I first heard this song, Naked Highway‘s “Wet Like Sweat,” on Muzophile, a queer music blog that I love. It’s a great source for music and entertainment news.

I don’t know much about Naked Highway, but I hope to learn more soon. “Wet Like Sweat” seems a good companion piece to last week’s song, Ida Maria’s “I Like You So Much Better When You’re Naked.”

I love the video for “Wet Like Sweat” — and it has a cameo by the lead singer of Telling on Trixie. I love one of their songs/videos too, “Halfway Back to Sane”:

The single of “Wet Like Sweat” has four different mixes. I love that two of them are “straight” and include the lines, “Gonna work that pussy, Gonna work that pussy, gonna work that pussy tonight,” while one of them seems designed a little more for the gay crowd. The latter one changes “pussy” to “booty”: “Gonna work that booty, gonna work that booty, gonna work that booty tonight.”

Needless to say, I like the “gay” versionĀ  best!

Update: Muzophile has added an interview with Sy Boccari, the vocalist for Naked Highway to his blog. Click on the image to read it.

Click here for the NAKED HIGHWAY Interview in the MUZOPHILE BLOG
Say hey to Naked Highway on MySpace
Visit MUZOPHILE on MySpace
Get this ad at the MUZOPHILE BLOG

HotM: Robert Walpole Tuesday, Mar 10 2009 

Portrait of Sir Robert Walpole, studio of Jean-Baptiste van Loo, 1740

Portrait of Sir Robert Walpole, studio of Jean-Baptiste van Loo, 1740

This month’s eighteenth-century hottie is Robert Walpole, England’s first prime minister. I taught John Gay’s The Beggar’s Opera last month in my eighteenth-century literature class. Of course, you can’t teach that play without talking about Walpole.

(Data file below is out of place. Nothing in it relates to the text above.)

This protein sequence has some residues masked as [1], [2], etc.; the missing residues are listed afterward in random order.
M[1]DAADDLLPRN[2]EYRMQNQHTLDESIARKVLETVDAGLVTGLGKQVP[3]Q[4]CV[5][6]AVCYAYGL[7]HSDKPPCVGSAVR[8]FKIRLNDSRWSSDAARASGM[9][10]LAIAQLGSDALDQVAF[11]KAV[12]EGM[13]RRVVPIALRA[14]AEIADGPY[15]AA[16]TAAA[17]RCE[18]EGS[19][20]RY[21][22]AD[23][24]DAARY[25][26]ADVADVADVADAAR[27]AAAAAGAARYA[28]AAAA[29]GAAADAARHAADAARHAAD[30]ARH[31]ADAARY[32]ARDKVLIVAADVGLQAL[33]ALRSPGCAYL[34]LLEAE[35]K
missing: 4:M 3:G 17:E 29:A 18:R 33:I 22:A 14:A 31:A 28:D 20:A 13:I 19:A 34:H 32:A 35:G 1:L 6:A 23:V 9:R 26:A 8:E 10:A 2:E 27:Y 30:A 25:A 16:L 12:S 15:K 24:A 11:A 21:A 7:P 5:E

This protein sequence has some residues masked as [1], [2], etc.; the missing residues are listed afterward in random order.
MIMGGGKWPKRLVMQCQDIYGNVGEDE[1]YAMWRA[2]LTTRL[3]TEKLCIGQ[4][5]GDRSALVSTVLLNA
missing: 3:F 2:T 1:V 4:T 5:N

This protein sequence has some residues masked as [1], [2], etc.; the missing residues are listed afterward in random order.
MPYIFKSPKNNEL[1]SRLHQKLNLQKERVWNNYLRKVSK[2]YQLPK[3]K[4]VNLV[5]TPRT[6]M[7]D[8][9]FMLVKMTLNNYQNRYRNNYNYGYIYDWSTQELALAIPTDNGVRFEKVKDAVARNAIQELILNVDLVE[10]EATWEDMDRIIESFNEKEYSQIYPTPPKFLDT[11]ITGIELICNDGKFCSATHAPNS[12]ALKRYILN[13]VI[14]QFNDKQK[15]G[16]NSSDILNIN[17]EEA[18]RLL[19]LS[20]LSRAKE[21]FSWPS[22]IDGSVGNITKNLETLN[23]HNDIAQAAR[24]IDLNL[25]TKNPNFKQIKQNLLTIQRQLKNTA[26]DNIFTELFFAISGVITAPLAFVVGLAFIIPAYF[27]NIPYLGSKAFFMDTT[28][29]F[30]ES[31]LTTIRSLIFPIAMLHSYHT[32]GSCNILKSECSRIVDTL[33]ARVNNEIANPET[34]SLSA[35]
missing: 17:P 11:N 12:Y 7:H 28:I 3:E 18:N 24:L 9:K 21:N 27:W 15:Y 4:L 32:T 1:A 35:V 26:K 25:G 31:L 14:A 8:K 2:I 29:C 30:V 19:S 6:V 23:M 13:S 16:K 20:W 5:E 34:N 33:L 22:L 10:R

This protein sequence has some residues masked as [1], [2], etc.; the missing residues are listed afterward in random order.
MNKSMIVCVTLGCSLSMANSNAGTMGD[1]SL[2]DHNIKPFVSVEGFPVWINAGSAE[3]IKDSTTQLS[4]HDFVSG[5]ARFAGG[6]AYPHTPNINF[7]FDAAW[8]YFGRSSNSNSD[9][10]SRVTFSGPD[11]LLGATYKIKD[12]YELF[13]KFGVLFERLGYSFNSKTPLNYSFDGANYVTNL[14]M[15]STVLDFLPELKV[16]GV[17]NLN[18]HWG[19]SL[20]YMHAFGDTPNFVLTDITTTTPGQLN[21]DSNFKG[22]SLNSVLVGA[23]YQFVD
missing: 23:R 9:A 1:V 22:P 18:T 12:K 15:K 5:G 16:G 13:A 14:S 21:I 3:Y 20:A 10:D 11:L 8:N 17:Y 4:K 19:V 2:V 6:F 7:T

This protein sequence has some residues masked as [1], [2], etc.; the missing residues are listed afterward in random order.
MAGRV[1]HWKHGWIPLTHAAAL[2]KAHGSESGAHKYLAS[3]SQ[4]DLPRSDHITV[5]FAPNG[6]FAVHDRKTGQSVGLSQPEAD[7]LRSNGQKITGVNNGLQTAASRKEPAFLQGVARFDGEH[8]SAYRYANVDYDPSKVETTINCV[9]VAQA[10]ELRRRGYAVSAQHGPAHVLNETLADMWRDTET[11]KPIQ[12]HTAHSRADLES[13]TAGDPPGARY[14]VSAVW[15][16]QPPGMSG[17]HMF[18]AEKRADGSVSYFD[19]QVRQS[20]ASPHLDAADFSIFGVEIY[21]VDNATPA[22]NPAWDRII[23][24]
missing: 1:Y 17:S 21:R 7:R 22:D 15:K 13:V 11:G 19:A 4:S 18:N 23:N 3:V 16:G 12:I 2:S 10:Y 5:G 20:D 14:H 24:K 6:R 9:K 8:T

Walpole was born in 1676, the same year that my favorite Restoration comedy, Sir George Etherege’s The Man of Mode premiered. In 1701, he was elected to Parliament as a member of the Whig party. In 1721 be became Lord of the Treasury. By 1730, he was the undisputed leader of the Whig party and, more importantly, the Prime Minister of the country. (He was also the first minister to reside at 10 Downing Street.)

Writers like Gay despised Walpole because he used a patronage system, giving MPs honors and positions based on their support for his policies. Today, this system doesn’t seem all that foreign or controversial, but in the 1730s it vehemently debated and criticized by writers like Gay, Alexander Pope, and Jonathan Swift.

These and other writers argued that this system was inherently corrupt, based on interest and greed rather than the good of the country. Criticism of Walpole’s administration was also publicized in what we now know as political cartoons, satiric prints that mocked Walpole, the patronage system, and his policies.


SotW: I Like You So Much Better When You’re Naked Thursday, Mar 5 2009 

This week’s song of the week is Ida Maria’s “I Like You So Much Better When You’re Naked:”

PJ was driving home from Columbus today when he heard this song on the radio. He gave me a quick call, since he knew that I would love it. And I did. It’s time for a fun song of the week! I’ll include the lyrics after the break.


Cat Tuesday: Paisley’s Tree Tuesday, Mar 3 2009 

When she’s not killing things or laying on someone’s lap, Paisley’s favorite things to “do” is stare at her favorite tree, which stands in the backyard just outside our bedroom window. Here she is next to it:

Paisley can spend hours staring at her tree. This afternoon, despite the cold weather, she apparently needed some tree time, so she spent about an hour outside watching it, so I snapped these photos from inside our kitchen window. This is her usual staring pose:

I find this “activity” as fascinating as Paisley finds her tree. I think the tree staring started when our tree was infested with cocoons. Paisley loved watching the larvae wiggling around inside them. That was a couple years ago, so I’ve wondered for some time now why she still stares at it.